Obviously, I disagree.
My books have, I feel, shone a light on the struggles, victories, challenges and day-to-day tribulations of people who work in child protection and the children and families who are forced to endure its attentions. There are no good guys or bad guys – sometimes the system works, and sometime it doesn’t. There are not always happy endings, and sometimes the children are much worse off for my having gotten involved. I make mistakes, sometimes serious ones, and I try to own up to that as much as I can. I always do my best to show that the efforts of children and families within the system are heroic, and where failure occurs, it is down to an ineffective system not the lack of determination on the part of the people involved. I don’t, and never have, believed my books focus on human failure – they are, if anything, celebrations of the human spirit.
Misery Lit, anyone?
I’ll address this issue now. People call the genre of book I write ‘misery lit’. It’s a title I hate, but it is one I have become resigned to. My friend, the author John Connolly, was in Edinburgh once on a book tour, and he texted me intermittently as he went about the city, letting me know what sections in the bookshops he visited my titles were filed under (he has a dark sense of humour, does John). My books sat under headings like Miserable Childhoods; Hard Lives; Dark Memoirs; Pop Psychology; Alternative Lifestyles (not sure what that one is insinuating) and Misery Biogs. Looking at some of those suggestions, I can live with misery lit. I know some of my books are pretty dark, but I try to inject a bit of humour into the stories as I go along, and I work hard not to dwell on intimate details of abuse, but I can accept that what I do is not for everyone.
Last Ditch House/Crying in the Dark
Okay, for those who don’t know, these are both the same book. Personally, I love the name Last Ditch House (my wife loathed it) but when Penguin picked up the books, they felt it did not adequately describe the contents of the story, and wanted something more… misery lit, I suppose. So my friend Marian Roche suggested Crying in the Dark. Some people, and I apologise if you are one of them, bought both titles, thinking they were ordering different books. That annoyed the hell out of me, because I had been promised by my publishers that it couldn’t happen. But there you go.
For my difficult second publication I wanted to do something very different to the first. There had been a number of cases I had worked that were unusual, strange – out of the ordinary. These formed the basis of LDH (I’m going to use abbreviations for the titles of the books from now on, so beware). I also wanted to move the setting to an urban environment, to show how different social care work in a city milieu.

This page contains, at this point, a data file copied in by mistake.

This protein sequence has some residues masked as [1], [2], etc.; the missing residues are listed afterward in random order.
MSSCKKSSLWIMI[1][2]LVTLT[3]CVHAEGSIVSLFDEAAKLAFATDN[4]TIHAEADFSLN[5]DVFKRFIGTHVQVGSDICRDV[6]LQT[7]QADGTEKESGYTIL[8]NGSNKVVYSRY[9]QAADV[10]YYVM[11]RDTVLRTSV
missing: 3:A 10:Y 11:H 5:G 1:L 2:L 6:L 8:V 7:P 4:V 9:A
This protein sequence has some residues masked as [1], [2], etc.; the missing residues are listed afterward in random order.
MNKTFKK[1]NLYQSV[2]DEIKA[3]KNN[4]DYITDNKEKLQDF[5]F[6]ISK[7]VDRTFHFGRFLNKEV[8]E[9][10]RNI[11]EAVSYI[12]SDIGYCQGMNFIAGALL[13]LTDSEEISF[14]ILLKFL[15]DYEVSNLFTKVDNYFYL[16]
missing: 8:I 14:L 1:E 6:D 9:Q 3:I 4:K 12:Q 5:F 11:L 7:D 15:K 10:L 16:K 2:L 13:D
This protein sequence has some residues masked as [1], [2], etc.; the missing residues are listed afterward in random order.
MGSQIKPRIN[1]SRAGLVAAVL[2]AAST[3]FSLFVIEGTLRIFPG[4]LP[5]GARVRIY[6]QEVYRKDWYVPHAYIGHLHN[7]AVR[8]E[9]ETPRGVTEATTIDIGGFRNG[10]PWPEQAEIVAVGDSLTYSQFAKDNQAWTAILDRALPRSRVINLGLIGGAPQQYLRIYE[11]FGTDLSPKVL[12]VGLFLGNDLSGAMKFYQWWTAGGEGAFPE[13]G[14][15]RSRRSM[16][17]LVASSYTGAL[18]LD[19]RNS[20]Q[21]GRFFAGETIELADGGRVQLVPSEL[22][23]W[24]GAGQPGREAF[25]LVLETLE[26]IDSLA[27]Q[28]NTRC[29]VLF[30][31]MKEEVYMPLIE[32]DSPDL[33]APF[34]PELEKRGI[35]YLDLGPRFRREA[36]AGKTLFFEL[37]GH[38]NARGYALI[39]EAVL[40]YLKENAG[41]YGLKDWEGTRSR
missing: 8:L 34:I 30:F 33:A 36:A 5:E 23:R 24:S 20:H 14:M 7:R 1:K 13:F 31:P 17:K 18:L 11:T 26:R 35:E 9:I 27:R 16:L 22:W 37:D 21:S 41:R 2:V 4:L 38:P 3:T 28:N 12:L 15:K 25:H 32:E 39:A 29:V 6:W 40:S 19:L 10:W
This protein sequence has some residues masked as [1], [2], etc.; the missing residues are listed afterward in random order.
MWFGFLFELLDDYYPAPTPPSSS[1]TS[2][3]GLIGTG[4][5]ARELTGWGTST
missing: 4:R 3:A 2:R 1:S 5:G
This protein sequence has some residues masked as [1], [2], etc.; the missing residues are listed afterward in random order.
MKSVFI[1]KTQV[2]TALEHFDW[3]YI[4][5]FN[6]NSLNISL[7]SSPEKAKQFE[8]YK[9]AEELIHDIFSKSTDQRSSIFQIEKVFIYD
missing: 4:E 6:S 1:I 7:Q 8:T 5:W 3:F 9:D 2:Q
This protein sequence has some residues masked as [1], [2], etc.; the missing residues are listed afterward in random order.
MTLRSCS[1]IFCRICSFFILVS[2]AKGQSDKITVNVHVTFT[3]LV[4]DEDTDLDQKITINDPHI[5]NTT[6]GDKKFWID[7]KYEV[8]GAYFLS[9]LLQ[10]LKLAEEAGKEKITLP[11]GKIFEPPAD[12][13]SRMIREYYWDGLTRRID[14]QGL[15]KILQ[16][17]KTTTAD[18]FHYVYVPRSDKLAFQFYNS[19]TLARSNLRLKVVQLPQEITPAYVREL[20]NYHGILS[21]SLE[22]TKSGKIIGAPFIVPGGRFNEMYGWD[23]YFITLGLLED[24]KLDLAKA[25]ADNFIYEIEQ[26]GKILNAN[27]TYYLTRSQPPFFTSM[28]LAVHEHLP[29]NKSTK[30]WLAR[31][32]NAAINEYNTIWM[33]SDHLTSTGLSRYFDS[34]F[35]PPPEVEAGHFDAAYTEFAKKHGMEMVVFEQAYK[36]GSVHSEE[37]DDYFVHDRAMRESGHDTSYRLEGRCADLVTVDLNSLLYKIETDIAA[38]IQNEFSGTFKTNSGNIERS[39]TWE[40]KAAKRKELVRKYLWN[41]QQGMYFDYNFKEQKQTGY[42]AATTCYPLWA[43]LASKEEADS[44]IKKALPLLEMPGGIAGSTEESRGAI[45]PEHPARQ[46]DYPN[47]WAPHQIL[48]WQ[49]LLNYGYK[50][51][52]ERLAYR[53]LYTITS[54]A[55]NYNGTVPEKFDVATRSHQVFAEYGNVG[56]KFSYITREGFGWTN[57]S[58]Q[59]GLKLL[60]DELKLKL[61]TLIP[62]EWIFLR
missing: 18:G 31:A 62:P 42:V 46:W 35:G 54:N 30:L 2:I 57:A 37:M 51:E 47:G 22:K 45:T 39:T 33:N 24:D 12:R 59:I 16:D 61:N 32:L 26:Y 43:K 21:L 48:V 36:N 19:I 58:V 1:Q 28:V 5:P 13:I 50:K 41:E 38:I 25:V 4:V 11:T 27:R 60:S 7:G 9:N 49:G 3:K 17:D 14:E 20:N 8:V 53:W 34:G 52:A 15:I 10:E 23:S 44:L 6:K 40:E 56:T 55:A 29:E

The main difference for me between writing LDH and writing WC was that my first book was completed at breakneck speed over the summer of 2006 (once that contract was signed, I had the responsibility of actually writing the damn thing, and it had to be done rapidly to meet a deadline). For my second, I had a year to play around with, which meant I had the luxury of being able to rewrite sections until I had them the way I wanted. I worked hard on getting the atmosphere right, in particular. There are passages in LDH that are my favourites in all the books. I love the whole Sylvie section, probably because she was so dear to me. Mina’s story, too, is a highlight. The whole passage near the end of the book in that house of horrors… I loved writing it.
Of all the kids I’ve worked with, a few keep in touch – most don’t. One or two I run into occasionally, primarily because they now work in social care themselves (you’d be amazed how many social carers have been through the system themselves). Sylvie is one of those. I haven’t seen her in a couple of years, now, but we do cross paths from time to time, and she is always a joy to meet. Not bitter or resentful about her past, just delighted to meet every day as it comes.
Of all my titles, LDH has been the slowest burner. It reached number 2 for one week in the Irish bestseller listings, and then dropped away. It got a second lease of life a few years ago and started to sell again for some unknown reason. I’m glad, as the stories deserve to be heard, I think.
Just don’t buy two copies by accident!
Hush Little Baby
After LDH I signed a three book deal with both Gill in Ireland and Penguin in the UK, and planned a trilogy of books, each of which would deal with a separate theme. So Hush Little Baby was about family. I think it has a really strong opening (that Section 12 in the halting site) and I love the story of Katie, which I use most years as a case study with my students.